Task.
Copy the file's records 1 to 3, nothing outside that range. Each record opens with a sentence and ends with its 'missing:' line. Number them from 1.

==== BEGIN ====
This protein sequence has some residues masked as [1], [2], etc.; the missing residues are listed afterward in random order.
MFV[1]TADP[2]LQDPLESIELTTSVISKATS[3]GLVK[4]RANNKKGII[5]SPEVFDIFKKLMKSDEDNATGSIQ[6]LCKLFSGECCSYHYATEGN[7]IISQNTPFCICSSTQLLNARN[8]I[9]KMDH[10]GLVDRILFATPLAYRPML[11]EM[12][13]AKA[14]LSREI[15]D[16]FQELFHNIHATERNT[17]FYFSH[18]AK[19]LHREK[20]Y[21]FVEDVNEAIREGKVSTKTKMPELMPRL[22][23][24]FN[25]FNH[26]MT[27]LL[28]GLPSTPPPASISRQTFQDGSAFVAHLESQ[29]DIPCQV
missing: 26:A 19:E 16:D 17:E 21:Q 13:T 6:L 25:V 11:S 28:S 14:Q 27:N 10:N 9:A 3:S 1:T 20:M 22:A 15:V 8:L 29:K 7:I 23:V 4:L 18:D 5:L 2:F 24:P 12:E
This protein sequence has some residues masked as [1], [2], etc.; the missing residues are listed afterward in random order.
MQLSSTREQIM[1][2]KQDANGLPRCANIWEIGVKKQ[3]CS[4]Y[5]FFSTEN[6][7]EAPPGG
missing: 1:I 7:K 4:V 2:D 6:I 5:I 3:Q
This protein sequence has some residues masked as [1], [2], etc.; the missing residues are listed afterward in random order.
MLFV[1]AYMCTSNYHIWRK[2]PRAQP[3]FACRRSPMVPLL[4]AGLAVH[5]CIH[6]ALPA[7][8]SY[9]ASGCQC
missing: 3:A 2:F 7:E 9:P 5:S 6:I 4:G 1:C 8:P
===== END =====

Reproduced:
This protein sequence has some residues masked as [1], [2], etc.; the missing residues are listed afterward in random order.
MFV[1]TADP[2]LQDPLESIELTTSVISKATS[3]GLVK[4]RANNKKGII[5]SPEVFDIFKKLMKSDEDNATGSIQ[6]LCKLFSGECCSYHYATEGN[7]IISQNTPFCICSSTQLLNARN[8]I[9]KMDH[10]GLVDRILFATPLAYRPML[11]EM[12][13]AKA[14]LSREI[15]D[16]FQELFHNIHATERNT[17]FYFSH[18]AK[19]LHREK[20]Y[21]FVEDVNEAIREGKVSTKTKMPELMPRL[22][23][24]FN[25]FNH[26]MT[27]LL[28]GLPSTPPPASISRQTFQDGSAFVAHLESQ[29]DIPCQV
missing: 26:A 19:E 16:D 17:E 21:Q 13:T 6:L 25:V 11:S 28:S 14:Q 27:N 10:N 9:A 3:S 1:T 20:M 22:A 15:V 8:L 29:K 7:I 23:V 4:L 18:D 5:L 2:F 24:P 12:E
This protein sequence has some residues masked as [1], [2], etc.; the missing residues are listed afterward in random order.
MQLSSTREQIM[1][2]KQDANGLPRCANIWEIGVKKQ[3]CS[4]Y[5]FFSTEN[6][7]EAPPGG
missing: 1:I 7:K 4:V 2:D 6:I 5:I 3:Q
This protein sequence has some residues masked as [1], [2], etc.; the missing residues are listed afterward in random order.
MLFV[1]AYMCTSNYHIWRK[2]PRAQP[3]FACRRSPMVPLL[4]AGLAVH[5]CIH[6]ALPA[7][8]SY[9]ASGCQC
missing: 3:A 2:F 7:E 9:P 5:S 6:I 4:G 1:C 8:P